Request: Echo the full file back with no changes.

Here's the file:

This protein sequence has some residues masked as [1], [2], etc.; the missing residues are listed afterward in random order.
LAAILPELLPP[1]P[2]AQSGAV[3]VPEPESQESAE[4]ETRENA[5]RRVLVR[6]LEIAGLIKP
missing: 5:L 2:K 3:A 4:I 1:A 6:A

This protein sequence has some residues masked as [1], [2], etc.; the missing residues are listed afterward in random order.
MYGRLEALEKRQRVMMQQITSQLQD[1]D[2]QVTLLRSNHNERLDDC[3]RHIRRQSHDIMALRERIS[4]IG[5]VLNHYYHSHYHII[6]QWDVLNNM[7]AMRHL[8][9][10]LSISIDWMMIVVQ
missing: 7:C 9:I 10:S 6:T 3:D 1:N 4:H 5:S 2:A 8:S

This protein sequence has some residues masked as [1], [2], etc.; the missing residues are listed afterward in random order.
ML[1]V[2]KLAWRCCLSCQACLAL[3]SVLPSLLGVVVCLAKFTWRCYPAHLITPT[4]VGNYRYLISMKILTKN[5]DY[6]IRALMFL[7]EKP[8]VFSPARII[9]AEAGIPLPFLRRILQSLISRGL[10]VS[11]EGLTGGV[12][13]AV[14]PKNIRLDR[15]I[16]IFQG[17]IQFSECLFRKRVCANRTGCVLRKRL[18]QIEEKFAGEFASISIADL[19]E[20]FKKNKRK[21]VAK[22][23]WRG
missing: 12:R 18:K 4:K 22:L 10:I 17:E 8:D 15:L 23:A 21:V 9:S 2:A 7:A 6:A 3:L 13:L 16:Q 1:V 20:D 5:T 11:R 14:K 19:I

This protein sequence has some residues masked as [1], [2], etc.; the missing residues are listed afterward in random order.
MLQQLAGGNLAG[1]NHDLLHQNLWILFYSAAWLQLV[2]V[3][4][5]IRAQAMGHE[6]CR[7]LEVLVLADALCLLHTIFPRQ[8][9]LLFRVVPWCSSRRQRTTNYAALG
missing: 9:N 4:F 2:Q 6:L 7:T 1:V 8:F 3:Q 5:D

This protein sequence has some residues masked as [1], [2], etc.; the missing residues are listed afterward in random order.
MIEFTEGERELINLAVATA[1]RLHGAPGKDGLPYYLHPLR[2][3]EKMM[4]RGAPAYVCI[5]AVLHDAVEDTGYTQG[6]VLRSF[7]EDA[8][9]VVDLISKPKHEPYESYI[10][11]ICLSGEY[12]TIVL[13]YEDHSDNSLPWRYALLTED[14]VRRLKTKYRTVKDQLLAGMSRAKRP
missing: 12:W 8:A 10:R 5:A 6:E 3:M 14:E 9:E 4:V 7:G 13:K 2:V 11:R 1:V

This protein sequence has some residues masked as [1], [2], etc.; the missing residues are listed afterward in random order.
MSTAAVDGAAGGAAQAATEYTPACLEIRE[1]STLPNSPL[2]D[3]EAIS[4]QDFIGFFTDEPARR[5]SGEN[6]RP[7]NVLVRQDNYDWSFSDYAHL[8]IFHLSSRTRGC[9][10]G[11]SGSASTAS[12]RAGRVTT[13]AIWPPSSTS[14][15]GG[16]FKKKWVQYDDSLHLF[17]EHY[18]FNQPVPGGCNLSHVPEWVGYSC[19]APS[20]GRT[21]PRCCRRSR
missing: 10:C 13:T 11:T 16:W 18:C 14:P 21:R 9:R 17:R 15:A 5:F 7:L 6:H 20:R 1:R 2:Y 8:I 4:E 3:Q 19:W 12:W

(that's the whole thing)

This protein sequence has some residues masked as [1], [2], etc.; the missing residues are listed afterward in random order.
LAAILPELLPP[1]P[2]AQSGAV[3]VPEPESQESAE[4]ETRENA[5]RRVLVR[6]LEIAGLIKP
missing: 5:L 2:K 3:A 4:I 1:A 6:A

This protein sequence has some residues masked as [1], [2], etc.; the missing residues are listed afterward in random order.
MYGRLEALEKRQRVMMQQITSQLQD[1]D[2]QVTLLRSNHNERLDDC[3]RHIRRQSHDIMALRERIS[4]IG[5]VLNHYYHSHYHII[6]QWDVLNNM[7]AMRHL[8][9][10]LSISIDWMMIVVQ
missing: 7:C 9:I 10:S 6:T 3:D 1:N 4:H 5:S 2:A 8:S

This protein sequence has some residues masked as [1], [2], etc.; the missing residues are listed afterward in random order.
ML[1]V[2]KLAWRCCLSCQACLAL[3]SVLPSLLGVVVCLAKFTWRCYPAHLITPT[4]VGNYRYLISMKILTKN[5]DY[6]IRALMFL[7]EKP[8]VFSPARII[9]AEAGIPLPFLRRILQSLISRGL[10]VS[11]EGLTGGV[12][13]AV[14]PKNIRLDR[15]I[16]IFQG[17]IQFSECLFRKRVCANRTGCVLRKRL[18]QIEEKFAGEFASISIADL[19]E[20]FKKNKRK[21]VAK[22][23]WRG
missing: 12:R 18:K 4:K 22:L 10:I 17:E 8:D 15:L 23:A 21:V 9:S 2:A 7:A 6:A 3:L 13:L 16:Q 1:V 20:D 5:T 11:R 14:K 19:I

This protein sequence has some residues masked as [1], [2], etc.; the missing residues are listed afterward in random order.
MLQQLAGGNLAG[1]NHDLLHQNLWILFYSAAWLQLV[2]V[3][4][5]IRAQAMGHE[6]CR[7]LEVLVLADALCLLHTIFPRQ[8][9]LLFRVVPWCSSRRQRTTNYAALG
missing: 9:N 4:F 2:Q 6:L 7:T 1:V 8:F 3:Q 5:D

This protein sequence has some residues masked as [1], [2], etc.; the missing residues are listed afterward in random order.
MIEFTEGERELINLAVATA[1]RLHGAPGKDGLPYYLHPLR[2][3]EKMM[4]RGAPAYVCI[5]AVLHDAVEDTGYTQG[6]VLRSF[7]EDA[8][9]VVDLISKPKHEPYESYI[10][11]ICLSGEY[12]TIVL[13]YEDHSDNSLPWRYALLTED[14]VRRLKTKYRTVKDQLLAGMSRAKRP
missing: 12:W 8:A 10:R 5:A 6:E 3:M 14:E 9:E 4:V 7:G 13:K 2:V 11:R 1:V

This protein sequence has some residues masked as [1], [2], etc.; the missing residues are listed afterward in random order.
MSTAAVDGAAGGAAQAATEYTPACLEIRE[1]STLPNSPL[2]D[3]EAIS[4]QDFIGFFTDEPARR[5]SGEN[6]RP[7]NVLVRQDNYDWSFSDYAHL[8]IFHLSSRTRGC[9][10]G[11]SGSASTAS[12]RAGRVTT[13]AIWPPSSTS[14][15]GG[16]FKKKWVQYDDSLHLF[17]EHY[18]FNQPVPGGCNLSHVPEWVGYSC[19]APS[20]GRT[21]PRCCRRSR
missing: 10:C 13:T 11:T 16:W 18:C 14:P 21:R 9:R 17:R 15:A 5:F 7:L 6:H 20:R 1:R 2:Y 8:I 4:E 3:Q 19:W 12:W